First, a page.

Bonus Post! I told you I’d do it. Because I am incapable of doing anything relaxing that doesn’t directly stimulate my brain I’m a fan of reading. Especially humorous, yet well informed reading. Which directly explains why I enjoy Cracked.com. Here’s why you should too... 2 more excerpts from articles that are interestingly relevant.
#2 on the List: Warm Weather and Sunlight
(** You may recall I hate the beginning of spring. I don’t get depressed in winter, I get depressed in the spring. This might contribute to why. )
So we joked that everybody waits until fall/winter to get depressed, but it's not a joke -- there is actually a term for it (seasonal affective disorder, or SAD, hilariously). It's basically a cyclical depression that some people experience during the winter months. This is understandable -- the days are short and cold, the nights are long, lonely and freezing, and you hear three straight months of Christmas music.
|"Come here. I just want to talk. About killing you."|
However, there is a small percentage of people who go through the winter whistling merrily, twirling a cane and spinning a top hat (probably), only to have the bright months of summer hit them like the death of Mufasa. The warm weather and piercingly joyous sunlight actually make them horribly suicidal.
Only 1 percent of Americans reportedly suffer from summer SAD (as opposed to the 5 percent who suffer from winter SAD), but the symptoms are pretty extreme -- one sufferer blacks out all her windows like a drug-dealing Batman and sleeps with frozen bottles of water in her bed, simply because the sunlight and the heat make her abysmally depressed. It isn't a body image thing, either -- people who suffer from summer SAD aren't just walking beanbags who hate going to the beach for fear of being mistaken for a Cloverfield hatchling crawling out of the ocean in board shorts. The disorder affects them at a deep neurological level, keeping most victims indoors for months (even bedridden), experiencing extreme weight loss and paralyzing anxiety.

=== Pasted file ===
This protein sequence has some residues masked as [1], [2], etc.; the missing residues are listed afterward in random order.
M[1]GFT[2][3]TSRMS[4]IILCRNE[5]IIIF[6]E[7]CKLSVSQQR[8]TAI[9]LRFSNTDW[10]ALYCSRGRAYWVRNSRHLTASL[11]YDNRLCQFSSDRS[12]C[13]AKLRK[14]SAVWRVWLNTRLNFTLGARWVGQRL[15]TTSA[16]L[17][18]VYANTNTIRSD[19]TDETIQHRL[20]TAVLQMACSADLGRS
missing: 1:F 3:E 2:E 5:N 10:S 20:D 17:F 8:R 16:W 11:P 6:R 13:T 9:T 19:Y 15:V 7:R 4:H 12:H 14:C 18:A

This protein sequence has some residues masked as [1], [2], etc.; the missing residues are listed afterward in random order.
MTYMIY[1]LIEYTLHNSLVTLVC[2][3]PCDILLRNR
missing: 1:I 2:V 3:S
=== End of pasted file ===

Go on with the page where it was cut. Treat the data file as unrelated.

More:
|At least you can watch The Wire in its entirety.|
Research shows that cases become more prevalent closer to the equator. Southern states in the U.S. report more summer SAD victims, and in the hottest parts of India (which you may recognize as an entire country situated almost directly above the equator), the condition is actually common -- more people there suffer from summer SAD than winter SAD, possibly because India is a place where winter does not exist.
Scientists aren't really sure why this happens to some people, but they do have some guesses. For one thing, heat does things to the body, like suppressing the thyroid hormone, which results in a severe energy drain that is a telltale symptom of depression and could explain why summer SAD victims stay in bed all day. High temperatures also stimulate a specific hormone called prolactin, which sounds like that foot fungus repellent John Madden sells but totally isn't. Prolactin can block the effects of dopamine, better known as the feel-good juice your body produces in response to pleasurable stimulation. It is essentially the only reason anybody does anything, and if a person's ability to feel the effects of dopamine were blocked (say, by warm weather), he or she would be one sad bastard.